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For Jamal, learning about abnormal psychology has been fascinating. Despite what hes read on the internet, Jamal now realizes that abnormal behavior isnt simply weird, nor does it necessarily indicate that a person has a mental illness. Given his own lived experiences with depression, Jamal now acknowledges the fact that he, too, has suffered from varying degrees of mental illness throughout his life. In fact, for many years, Jamal has felt as though he should seek mental health support to learn how to better manage his depression. Several of Jamals family members and friends have been diagnosed and treated by mental health professionals for various psychological issues in the past, which has inspired a question: How does someone know that the time has come to seek the therapeutic support of a mental health professional?
Jamals research led him to discover the Four Ds, a diagnostic paradigm that practitioners often use to conceptualize psychological disorders, which consists of the following factors: distress, dysfunction, danger, and deviance. In his review of the literature, Jamal noted that the linkages between these constructs arent always linear or mutual (e.g., a psychological problem may be considered dysfunctional, but not necessarily distressful; a psychological problem may be considered distressful, but not necessarily deviant). As Jamal considered the importance of diagnostic accuracy in the treatment of psychological disorders, he thought about his own mental health and wondered, My depression may cause feelings of despair, but to what extent does it actually impair my ability to function?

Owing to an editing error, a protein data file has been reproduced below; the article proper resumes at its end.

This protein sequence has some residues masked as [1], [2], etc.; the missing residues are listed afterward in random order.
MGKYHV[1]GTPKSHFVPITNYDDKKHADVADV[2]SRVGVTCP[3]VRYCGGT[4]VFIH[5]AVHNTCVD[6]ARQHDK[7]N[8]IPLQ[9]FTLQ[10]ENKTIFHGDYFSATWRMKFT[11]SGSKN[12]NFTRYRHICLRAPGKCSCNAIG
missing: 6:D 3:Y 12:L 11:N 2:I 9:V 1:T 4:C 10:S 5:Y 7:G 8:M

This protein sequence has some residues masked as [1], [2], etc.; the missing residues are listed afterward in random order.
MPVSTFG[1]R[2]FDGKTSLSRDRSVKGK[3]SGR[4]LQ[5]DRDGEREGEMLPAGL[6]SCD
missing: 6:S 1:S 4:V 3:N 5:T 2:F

Anxiety: A psychological response to a stimulus that is perceived as threatening
Example: Avoiding interaction at a party due to discomfort in social situations
Depression: A persistent feeling of sadness and despair that can result in a loss of interest in various life activities
Example: Excessive crying
Dissociation: A psychological detachment and separation from self and environment
Examples: Daydreaming, highway hypnosis
Mania: A period of intense energy expenditure that may involve delusions and engagement in high-risk behavior
Examples: Excessive spending, reckless driving
Obsessive thoughts/compulsive behaviors: Persistent and undesirable thoughts or urges and ritualistic behaviors often driven by preoccupation with a negative outcome
Example: Frequent hand washing that is motivated by a fear of being contaminated by germs
Panic: An intense period of fear combined with physiological symptoms (e.g., rapid speech, sweating, nausea)
Example: Stomach gets upset and hands shake while speaking in front of a group (public speaking)
Phobia: A fear of a specific, often nonthreatening stimulus
Examples: Seeks an escape route when in a crowded area (Agoraphobia: fear of crowded spaces)
Psychosis: A psychological state in which one experiences hallucinations, delusions, and/or a persistent and unchangeable belief in something that is obviously false
Example: Acting suspiciously due to suspecting that food is being poisoned